cover image Flow: The Cultural Story of Menstruation

Flow: The Cultural Story of Menstruation

Susan Kim, Elissa Stein. St. Martin's Griffin, $27.99 (271pp) ISBN 978-0-312-37996-4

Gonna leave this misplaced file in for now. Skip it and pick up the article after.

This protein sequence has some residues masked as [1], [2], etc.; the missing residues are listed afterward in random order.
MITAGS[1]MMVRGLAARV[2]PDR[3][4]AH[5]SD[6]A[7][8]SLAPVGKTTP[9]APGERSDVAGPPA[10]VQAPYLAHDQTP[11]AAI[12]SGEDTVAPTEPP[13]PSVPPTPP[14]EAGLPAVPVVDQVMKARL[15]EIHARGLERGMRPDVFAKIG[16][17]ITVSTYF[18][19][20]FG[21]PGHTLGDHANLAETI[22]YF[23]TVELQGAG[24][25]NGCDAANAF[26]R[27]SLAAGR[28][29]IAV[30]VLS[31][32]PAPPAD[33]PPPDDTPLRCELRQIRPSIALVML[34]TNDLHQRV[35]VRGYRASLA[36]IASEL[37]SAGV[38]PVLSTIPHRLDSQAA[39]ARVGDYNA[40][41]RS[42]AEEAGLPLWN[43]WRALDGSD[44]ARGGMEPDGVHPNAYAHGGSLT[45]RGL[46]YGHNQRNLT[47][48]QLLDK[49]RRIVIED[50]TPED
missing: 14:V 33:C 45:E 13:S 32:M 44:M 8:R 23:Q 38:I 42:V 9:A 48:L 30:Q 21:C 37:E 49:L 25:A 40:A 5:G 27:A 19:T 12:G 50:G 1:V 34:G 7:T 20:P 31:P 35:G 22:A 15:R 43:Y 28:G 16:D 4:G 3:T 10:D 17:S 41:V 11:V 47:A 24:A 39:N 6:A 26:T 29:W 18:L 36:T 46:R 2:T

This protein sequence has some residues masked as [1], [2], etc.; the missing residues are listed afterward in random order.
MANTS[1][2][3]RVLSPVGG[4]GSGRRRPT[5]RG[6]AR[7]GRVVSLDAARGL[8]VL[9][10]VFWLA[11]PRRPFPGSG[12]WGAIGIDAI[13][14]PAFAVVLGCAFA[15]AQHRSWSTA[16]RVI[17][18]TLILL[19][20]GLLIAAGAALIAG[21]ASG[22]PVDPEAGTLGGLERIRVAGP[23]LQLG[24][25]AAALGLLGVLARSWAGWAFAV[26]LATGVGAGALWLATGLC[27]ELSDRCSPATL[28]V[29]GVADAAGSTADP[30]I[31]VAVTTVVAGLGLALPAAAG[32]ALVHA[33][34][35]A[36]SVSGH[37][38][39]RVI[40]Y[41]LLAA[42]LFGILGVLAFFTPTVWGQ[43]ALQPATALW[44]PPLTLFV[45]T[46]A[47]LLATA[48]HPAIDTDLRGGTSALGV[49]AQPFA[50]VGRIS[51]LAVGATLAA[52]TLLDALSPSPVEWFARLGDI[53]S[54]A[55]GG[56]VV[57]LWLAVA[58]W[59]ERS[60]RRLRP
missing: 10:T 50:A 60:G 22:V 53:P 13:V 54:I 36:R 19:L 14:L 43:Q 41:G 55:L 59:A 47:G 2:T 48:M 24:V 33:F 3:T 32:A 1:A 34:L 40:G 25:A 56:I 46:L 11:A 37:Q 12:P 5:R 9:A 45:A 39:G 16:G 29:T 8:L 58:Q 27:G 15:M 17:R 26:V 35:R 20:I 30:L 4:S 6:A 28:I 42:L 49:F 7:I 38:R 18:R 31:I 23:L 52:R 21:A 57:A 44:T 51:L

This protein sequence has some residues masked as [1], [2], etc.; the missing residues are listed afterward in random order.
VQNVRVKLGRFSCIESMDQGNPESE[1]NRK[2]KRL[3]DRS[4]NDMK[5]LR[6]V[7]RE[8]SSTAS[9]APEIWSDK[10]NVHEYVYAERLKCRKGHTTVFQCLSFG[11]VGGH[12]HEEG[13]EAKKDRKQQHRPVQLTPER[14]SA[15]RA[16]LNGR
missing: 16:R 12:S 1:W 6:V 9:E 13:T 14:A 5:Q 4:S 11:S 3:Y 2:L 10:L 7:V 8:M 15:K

Written like a sassy young women's magazine with first-person narrative and the occasional astonished exclamation point, a normally taboo topic claims attention with the surprising-and sometimes horrifying-history of cultural reactions to menstruation (Pliny believed menstrual blood was toxic to flora and fauna), feminine ""hygiene,"" and the enticing yet under-researched future of period-free birth control methods. Sprinkled throughout with entertainingly naïve ads from each era of the 20th-century as well as many references to scientific findings, author and graphic designer Stein and Kim, a graphic novelist (Circle of Spies) and writer of the play adaptation of The Joy Luck Club, evoke a light-hearted tone about their serious subject. They cover everything from menarche to menopause, including what menstruation is (which receives an outstandingly clear explanation) plus an enlightening discussion of the pad v. tampon debate, which at bottom was a sophisticated marketing strategy. Perfect for a preteen's introduction to adulthood and for women of all ages, this is guaranteed to spark conversation about old early sanitary technology (belts and pins), the pad's evolution, during WWI, when nurses found cellulose bandages more absorbent than plain cotton, and whether this universal female experience is a blessing, a curse-or just part of life.